“Help!” may be what you feel like yelling when you have stippled or popcorn ceilings. Last time we explored why this type of ceiling treatment is done and the pros and cons of it. Today we will explore your options for removing it.
In today’s interiors stippled or popcorn ceilings are not preferred. This could be a drawback to purchasing or selling a home. If you have this type ceiling, what can you do about it? There are 3 common options.
1. Leave it. Yes, you could leave it, repair it, paint it, live with it. In making this decision, there are a few things to consider. How much does it bother you? Is your home value worth the time and expense to change it? Is there asbestos in it? I have stippled ceilings in my current home. As much as I despise them, I’ve opted to keep them for now. I’ve done some repairs, which look great and I’ve also had to paint the ceiling in the kitchen due to a leak from the upstairs bathroom. They might not be ideal, but there are ways to make them work.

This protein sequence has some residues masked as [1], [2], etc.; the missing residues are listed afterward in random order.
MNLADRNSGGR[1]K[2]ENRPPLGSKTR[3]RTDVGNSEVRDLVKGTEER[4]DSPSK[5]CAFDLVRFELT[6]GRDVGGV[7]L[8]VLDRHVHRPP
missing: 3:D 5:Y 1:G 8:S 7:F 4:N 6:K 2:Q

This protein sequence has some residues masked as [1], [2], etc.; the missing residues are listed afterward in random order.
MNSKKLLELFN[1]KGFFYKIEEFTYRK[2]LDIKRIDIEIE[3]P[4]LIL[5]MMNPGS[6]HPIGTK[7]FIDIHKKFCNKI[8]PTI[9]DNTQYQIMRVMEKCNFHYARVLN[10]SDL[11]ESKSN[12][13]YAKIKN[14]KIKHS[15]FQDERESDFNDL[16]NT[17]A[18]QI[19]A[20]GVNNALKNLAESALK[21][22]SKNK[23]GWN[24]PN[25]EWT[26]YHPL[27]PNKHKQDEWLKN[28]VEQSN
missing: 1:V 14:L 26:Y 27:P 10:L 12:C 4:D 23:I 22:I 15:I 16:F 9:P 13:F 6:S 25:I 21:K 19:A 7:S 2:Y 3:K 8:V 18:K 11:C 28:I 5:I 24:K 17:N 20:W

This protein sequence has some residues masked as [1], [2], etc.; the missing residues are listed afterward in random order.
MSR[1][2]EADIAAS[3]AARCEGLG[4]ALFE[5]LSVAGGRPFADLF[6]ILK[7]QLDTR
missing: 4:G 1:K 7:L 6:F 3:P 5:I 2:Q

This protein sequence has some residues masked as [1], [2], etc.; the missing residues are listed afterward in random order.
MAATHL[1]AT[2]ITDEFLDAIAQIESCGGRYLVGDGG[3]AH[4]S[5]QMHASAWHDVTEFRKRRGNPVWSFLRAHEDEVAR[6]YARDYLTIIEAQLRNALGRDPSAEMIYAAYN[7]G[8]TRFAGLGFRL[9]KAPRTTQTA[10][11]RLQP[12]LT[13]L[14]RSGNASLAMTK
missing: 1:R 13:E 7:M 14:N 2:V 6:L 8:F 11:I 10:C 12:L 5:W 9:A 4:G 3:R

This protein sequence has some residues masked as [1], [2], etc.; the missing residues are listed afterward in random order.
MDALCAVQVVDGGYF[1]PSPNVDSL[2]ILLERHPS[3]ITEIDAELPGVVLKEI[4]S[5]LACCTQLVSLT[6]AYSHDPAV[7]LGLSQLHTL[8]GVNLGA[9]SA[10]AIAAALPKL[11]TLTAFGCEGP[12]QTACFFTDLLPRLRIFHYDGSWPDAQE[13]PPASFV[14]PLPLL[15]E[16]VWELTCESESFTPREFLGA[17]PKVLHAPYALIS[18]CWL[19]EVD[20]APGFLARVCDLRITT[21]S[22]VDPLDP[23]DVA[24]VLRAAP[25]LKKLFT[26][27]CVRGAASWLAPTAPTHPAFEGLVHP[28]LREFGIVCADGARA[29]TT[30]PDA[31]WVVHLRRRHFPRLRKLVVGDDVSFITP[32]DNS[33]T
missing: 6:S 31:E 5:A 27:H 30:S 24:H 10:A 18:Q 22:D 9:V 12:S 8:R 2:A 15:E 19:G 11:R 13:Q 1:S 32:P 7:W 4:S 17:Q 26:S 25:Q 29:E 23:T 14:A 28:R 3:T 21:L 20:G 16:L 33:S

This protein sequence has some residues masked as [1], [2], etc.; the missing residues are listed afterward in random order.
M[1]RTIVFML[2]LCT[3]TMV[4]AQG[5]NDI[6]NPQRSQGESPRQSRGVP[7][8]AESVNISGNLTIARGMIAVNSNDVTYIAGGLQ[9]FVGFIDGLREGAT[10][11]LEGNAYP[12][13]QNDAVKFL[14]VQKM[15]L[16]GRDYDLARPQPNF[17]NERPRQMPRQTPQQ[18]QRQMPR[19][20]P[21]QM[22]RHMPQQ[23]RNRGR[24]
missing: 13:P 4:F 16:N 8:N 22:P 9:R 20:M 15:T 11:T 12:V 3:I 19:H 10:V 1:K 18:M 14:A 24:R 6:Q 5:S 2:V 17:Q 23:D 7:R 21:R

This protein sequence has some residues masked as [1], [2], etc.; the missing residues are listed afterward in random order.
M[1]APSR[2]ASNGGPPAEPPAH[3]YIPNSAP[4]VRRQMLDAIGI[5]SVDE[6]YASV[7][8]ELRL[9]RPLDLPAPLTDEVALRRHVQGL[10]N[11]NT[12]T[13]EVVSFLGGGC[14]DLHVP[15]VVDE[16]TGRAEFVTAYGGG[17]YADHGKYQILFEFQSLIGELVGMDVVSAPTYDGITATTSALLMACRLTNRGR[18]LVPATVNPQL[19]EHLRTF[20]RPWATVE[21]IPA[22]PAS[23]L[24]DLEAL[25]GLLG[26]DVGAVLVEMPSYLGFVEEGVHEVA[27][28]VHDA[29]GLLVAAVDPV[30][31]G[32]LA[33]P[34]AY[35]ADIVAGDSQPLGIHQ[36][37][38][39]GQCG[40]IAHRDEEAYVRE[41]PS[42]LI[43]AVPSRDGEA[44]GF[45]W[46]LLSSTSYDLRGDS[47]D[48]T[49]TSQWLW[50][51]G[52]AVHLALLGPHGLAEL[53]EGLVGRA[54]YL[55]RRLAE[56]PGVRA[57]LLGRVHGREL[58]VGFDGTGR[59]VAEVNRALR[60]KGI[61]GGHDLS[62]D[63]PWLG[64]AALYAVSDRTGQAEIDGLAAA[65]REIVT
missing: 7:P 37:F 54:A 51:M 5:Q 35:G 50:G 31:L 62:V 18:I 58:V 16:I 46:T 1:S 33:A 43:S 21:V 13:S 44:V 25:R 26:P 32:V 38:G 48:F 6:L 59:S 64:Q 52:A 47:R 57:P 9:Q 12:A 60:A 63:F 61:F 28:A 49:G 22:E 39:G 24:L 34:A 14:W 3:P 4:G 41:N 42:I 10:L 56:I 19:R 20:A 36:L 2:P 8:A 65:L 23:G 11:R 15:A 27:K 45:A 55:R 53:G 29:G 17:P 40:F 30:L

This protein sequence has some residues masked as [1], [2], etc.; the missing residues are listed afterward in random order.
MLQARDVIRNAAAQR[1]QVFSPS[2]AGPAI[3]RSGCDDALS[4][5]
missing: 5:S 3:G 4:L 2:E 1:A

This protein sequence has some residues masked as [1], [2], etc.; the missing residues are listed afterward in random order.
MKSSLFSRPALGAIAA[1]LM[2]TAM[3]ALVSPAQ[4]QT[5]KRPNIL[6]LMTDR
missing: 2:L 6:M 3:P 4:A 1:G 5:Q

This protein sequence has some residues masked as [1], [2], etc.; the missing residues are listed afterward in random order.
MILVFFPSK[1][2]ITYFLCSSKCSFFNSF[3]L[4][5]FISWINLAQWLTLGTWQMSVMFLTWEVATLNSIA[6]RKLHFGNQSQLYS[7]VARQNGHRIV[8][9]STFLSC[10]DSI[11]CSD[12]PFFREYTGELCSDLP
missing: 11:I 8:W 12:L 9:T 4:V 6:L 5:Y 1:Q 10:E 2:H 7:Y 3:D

2. Scrape it. What I consider, possibly the worst option, many people are willing to try their hand at. This requires scraping a wide flat blade, think large putty knife, on a long pole or standing on a ladder, across the surface of the ceiling to remove the texture or popcorn treatment. Once it is all removed, then the ceiling has to be mudded and sanded and mudded and sanded until the ceiling is nice and smooth. Think neck breaking and messy.
3. Cover it. You can apply beadboard or 1x6 boards to the ceiling to add a decorative element to the space while still covering up the stippling or popcorn. Or more common is adding a ¼” thick sheetrock over the existing ceiling and taping and mudding it like a typical sheetrock ceiling. This is the option we use most often.
So there you have it. Your options for your stippled or popcorn ceiling. Keep in mind, whatever option you choose, sheetrock work is messy and that dust can find it’s way into every crack and crevice. Be prepared, cover things up or remove them. Have questions or a funny experience regarding stippled ceilings? Email me at firstname.lastname@example.org